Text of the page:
Breastfeeding and UTIs: Safeguard Your Health and Milk Supply

Jun 03, 2024
woman breastfeeding baby in neutral colours

As a mother of three, I know what those first postpartum months feel like. Whether vaginal or cesarean, giving birth is one of the most impactful experiences you’ll ever have – yet there’s hardly time to absorb it all, because suddenly you’re a parent and the next set of challenges arrives. 

For many, one of the biggest challenges is breastfeeding,* which can be all-consuming. Between mastering the latch, getting comfortable in public, and a myriad of other things to think about when you go this route, the last thing you want is to deal with a postpartum Urinary Tract Infection (UTI). 

Understand the link: Postpartum UTIs

It’s not entirely rare to experience a UTI in the postpartum period. In fact, there are factors during birth that may contribute. During delivery, especially if a catheter was used, bacteria can enter the urinary tract, increasing the risk of infection.

Additionally, postpartum folks often experience urinary retention—a condition where the bladder doesn't empty completely—which can also lead to UTIs. The stress on the body from labour, coupled with weakened pelvic floor muscles, can exacerbate this risk.

The impact of a UTI on breastfeeding

The physical discomfort caused by UTI symptoms can make the act of breastfeeding painful and stressful. Stress can adversely affect the let-down reflex, which is crucial for milk ejection, potentially leading to a decreased milk supply.

Additionally, constant discomfort can make it hard to focus solely on the feeding process which can impact your ability to maintain a set or on-demand feeding schedule which helps produce adequate milk supply. 

Beyond the physical, this experience can impact your emotional well-being. Health issues like UTIs can increase anxiety during a time when many are already vulnerable to mood fluctuations and emotional stress. Without belabouring the point, it’s the last thing you need.

UTIs and Your postpartum microbiome health

When you suspect a UTI, it is crucial that you reach out to your health care practitioner. When using antibiotics to treat UTIs in a breastfeeding parent, doctors will opt for a prescription that is safe for both you and the baby, but antibiotics still pose a potential impact on the microbiome.

The microbiome is made up of good bacteria that live in our bodies and are important for both the parent and baby's health. It supports digestion, boosts the immune system, and protects against harmful bacteria. But these drugs can disrupt the bacterial balance and even potentially affect a baby’s microbiome through breast milk.

Ultimately, fewer types of good bacteria in the microbiome makes both you and baby more likely to get sick and have digestion issues, so keeping a healthy balance of these bacteria is really important for building a strong immune system and staying healthy overall.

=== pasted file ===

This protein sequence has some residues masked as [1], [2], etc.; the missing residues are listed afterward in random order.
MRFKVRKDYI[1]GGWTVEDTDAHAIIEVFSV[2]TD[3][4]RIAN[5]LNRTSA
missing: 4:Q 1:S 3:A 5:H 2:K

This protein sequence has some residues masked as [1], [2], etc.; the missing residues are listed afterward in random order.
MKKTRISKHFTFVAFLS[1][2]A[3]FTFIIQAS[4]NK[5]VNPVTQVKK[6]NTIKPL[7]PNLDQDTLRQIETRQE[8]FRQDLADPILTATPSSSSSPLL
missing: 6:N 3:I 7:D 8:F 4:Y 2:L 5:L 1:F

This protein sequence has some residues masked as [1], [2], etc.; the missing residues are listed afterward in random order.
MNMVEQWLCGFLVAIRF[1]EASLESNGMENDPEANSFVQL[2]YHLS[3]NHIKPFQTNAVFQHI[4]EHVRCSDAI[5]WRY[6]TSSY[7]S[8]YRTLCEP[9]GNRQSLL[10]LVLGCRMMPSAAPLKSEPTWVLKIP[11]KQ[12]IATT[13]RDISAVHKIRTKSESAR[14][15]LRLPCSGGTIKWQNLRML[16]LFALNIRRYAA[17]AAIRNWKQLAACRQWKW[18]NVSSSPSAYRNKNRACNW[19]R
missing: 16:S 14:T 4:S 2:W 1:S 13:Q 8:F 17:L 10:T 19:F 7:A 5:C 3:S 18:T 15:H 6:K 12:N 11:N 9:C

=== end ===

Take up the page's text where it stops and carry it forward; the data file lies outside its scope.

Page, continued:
Ways to support your microbiome in postpartum

If you're breastfeeding and end up having to take antibiotics thanks to a UTI or any other reason, there are many steps you can take to support and replenish your microbiome:

  • Eat Probiotic-Rich Foods. Include foods like yogurt, kefir, sauerkraut, and kimchi in your diet. These contain live beneficial bacteria that can help restore the balance of your gut flora.
  • Add Prebiotic Foods. Eat prebiotic-rich foods such as garlic, onions, bananas, and oats. Prebiotics feed the healthy bacteria in your gut, helping them to flourish.
  • Stay Hydrated. Make sure to drink plenty of fluids. Water helps maintain overall health and supports the function of your digestive system.
  • Consider Probiotic Supplements. Consider taking a probiotic supplement, but speak with your health care practitioner to ensure it’s breastfeeding safe. A probiotic can directly help increase the beneficial bacteria in your gut.
  • Keep going! Breastfeeding itself can promote a healthy microbiome in your baby, and maintaining it can also benefit your own health. As long as it is still aligned with your goals, keep going!

When the UTI cycle won’t stop

Sometimes when it comes to UTIs, antibiotics are not enough. If you find that you’re getting a UTI more than three times a year (or more than twice in six months), you could be suffering from chronic UTIs.

Recurring urinary tract infections (UTIs) can be a troubling issue for many in the postpartum period. If this is you, please know that you are far from alone and there are many reasons (none of them your fault) why this could be happening. 

If you’re suffering from chronic UTIs and the painful bladder symptoms that come with them, I recommend grabbing my free guide, Break The UTI Cycle, below, as a first step. 

If you need more support, I can provide 1:1 guidance, or my recently launched program, The Akehurst Protocol, is a great option for anyone, anywhere, who wants to say goodbye to UTIs for good.

*Please use the terms “breastfeeding” and “chestfeeding” (which is often used to be inclusive of diverse gender identities, acknowledging that not all people who nurse their babies identify as women) interchangeably.

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